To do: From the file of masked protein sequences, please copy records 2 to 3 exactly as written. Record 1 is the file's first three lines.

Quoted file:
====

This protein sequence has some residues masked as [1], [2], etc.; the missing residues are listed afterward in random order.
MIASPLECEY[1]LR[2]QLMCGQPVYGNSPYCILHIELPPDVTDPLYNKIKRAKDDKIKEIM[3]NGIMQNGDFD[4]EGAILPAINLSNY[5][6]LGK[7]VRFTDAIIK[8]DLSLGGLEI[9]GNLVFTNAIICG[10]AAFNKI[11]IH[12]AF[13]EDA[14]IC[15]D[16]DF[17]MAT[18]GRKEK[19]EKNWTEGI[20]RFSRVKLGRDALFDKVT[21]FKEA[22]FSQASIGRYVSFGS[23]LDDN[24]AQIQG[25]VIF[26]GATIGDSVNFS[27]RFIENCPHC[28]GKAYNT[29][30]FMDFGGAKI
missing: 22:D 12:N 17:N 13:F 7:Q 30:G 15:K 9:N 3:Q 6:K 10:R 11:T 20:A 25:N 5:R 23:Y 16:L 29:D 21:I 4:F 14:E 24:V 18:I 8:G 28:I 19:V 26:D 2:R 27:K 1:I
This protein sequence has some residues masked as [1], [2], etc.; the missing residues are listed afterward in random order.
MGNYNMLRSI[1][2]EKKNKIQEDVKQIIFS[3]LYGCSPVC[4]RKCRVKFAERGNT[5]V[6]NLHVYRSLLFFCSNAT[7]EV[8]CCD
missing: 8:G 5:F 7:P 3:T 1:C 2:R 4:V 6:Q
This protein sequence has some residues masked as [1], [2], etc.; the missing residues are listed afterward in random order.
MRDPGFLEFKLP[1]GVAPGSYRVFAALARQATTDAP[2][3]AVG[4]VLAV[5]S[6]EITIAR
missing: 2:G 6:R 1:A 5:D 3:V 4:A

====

This protein sequence has some residues masked as [1], [2], etc.; the missing residues are listed afterward in random order.
MGNYNMLRSI[1][2]EKKNKIQEDVKQIIFS[3]LYGCSPVC[4]RKCRVKFAERGNT[5]V[6]NLHVYRSLLFFCSNAT[7]EV[8]CCD
missing: 8:G 5:F 7:P 3:T 1:C 2:R 4:V 6:Q
This protein sequence has some residues masked as [1], [2], etc.; the missing residues are listed afterward in random order.
MRDPGFLEFKLP[1]GVAPGSYRVFAALARQATTDAP[2][3]AVG[4]VLAV[5]S[6]EITIAR
missing: 2:G 6:R 1:A 5:D 3:V 4:A